Word on the Street
Walking down South St. in Philadelphia on a warm, winter night (yes, a warm, winter night), I saw an attractive young lady seated at a small table with a small, manual typewriter. A blank sheet of white paper was flopping in the old-fashioned carriage and ready to go. Her hand-lettered sign said, “Name a price. Pick a subject. Get a poem!!!”
There was something startling and disarming about that sight. Was it the young person (early 20’s ?) wielding obsolete technology to grant you an instantaneous, tangible sheaf of poetry or was it her high-wire act, putting herself out there as a writer, providing art on demand?
Perhaps there are human dimensions old technology holds that we’re losing in our headlong, digital rush. It occurred to me that she is writing intimate, one-of-a-kind poems. There’s no saving a file on a laptop or iPad. There’s no posting on Facebook for all and sundry to see. You paid for it, it’s yours; it’s a unique (and private) message.
Joseph G. Brin © 2012
“It’s more immediate,” says Abigail Mott of her work on her Underwood 350 typewriter. She started doing poetry readings and then transitioned into writing free verse. She got the idea from a friend in San Francisco who is out there doing the same thing. She knows of some 15 other street type writers. “I was kind of wondering around,” she added. She’s in Philadelphia for a short time then moving on. “I don’t stay in any one city for long.” Denver is next. She was amused to join a row of 3-5 other street type writers clacking away on Frenchman St. in New Orleans earlier this year.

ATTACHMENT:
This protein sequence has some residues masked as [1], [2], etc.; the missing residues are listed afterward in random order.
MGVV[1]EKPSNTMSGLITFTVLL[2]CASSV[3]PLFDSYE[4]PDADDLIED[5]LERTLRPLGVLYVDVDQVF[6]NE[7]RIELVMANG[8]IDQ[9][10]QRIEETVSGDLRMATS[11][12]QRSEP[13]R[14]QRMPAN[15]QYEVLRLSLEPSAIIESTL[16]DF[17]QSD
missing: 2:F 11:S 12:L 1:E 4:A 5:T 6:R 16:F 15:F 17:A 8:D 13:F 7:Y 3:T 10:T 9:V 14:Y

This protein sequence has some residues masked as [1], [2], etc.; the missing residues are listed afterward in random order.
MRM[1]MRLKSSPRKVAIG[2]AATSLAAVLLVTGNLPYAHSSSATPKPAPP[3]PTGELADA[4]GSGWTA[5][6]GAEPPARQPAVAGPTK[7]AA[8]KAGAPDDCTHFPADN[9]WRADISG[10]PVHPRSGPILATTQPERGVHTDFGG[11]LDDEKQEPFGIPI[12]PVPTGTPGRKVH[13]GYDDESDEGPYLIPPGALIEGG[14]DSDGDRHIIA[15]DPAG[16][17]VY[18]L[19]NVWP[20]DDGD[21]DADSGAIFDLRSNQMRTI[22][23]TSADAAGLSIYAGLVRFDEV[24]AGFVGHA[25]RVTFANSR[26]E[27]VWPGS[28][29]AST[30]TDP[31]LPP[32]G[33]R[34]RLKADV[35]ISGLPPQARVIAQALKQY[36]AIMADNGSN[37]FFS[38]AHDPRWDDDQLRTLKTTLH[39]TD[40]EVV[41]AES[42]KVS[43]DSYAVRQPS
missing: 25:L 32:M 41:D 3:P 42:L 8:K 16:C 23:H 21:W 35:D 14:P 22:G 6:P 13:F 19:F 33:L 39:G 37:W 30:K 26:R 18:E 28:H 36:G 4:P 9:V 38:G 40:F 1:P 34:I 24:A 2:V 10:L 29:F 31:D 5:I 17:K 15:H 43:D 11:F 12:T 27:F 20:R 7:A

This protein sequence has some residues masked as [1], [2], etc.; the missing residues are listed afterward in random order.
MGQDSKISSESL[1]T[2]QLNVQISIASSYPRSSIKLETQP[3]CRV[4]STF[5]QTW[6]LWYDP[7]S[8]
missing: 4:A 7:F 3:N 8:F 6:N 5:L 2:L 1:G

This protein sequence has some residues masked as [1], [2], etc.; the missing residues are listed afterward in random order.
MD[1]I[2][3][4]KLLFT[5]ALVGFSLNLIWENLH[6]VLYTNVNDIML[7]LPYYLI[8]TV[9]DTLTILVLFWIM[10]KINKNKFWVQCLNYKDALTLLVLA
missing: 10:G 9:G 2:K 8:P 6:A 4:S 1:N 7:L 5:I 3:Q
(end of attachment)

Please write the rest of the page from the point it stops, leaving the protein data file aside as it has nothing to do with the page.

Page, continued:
She hopes to compile her best poems and self-publish at some point.
Abigail’s poems are stamped out with those small, inked metal letters, struck into soft, white fields of paper for a unique document. “There’s an edge to it, very little room for mistakes,” Abigail says. She xxx’s out mistakes but tries to make it “as clean as possible.” “It’s harder when I don’t resonate with the subject,” she says, but somehow she always meets her on-the-spot deadlines and has been paid anywhere from $1 to $20 per poem.
Do you love someone but just can’t muster the right words?
Name your price.
There’s a poem for that.
Joseph G. Brin is an architect, fine artist and teacher based in Philadelphia, PA. He is writing a graphic novel on Al Capone to be published on Kindle.
Brin’s fine art rowing poster site: www.brushstrokesrowing.com/gallery
Art and strategic design for a bully-free Philadelphia (“B. Free.”) (http://bfreephiladelphia.wordpress.com).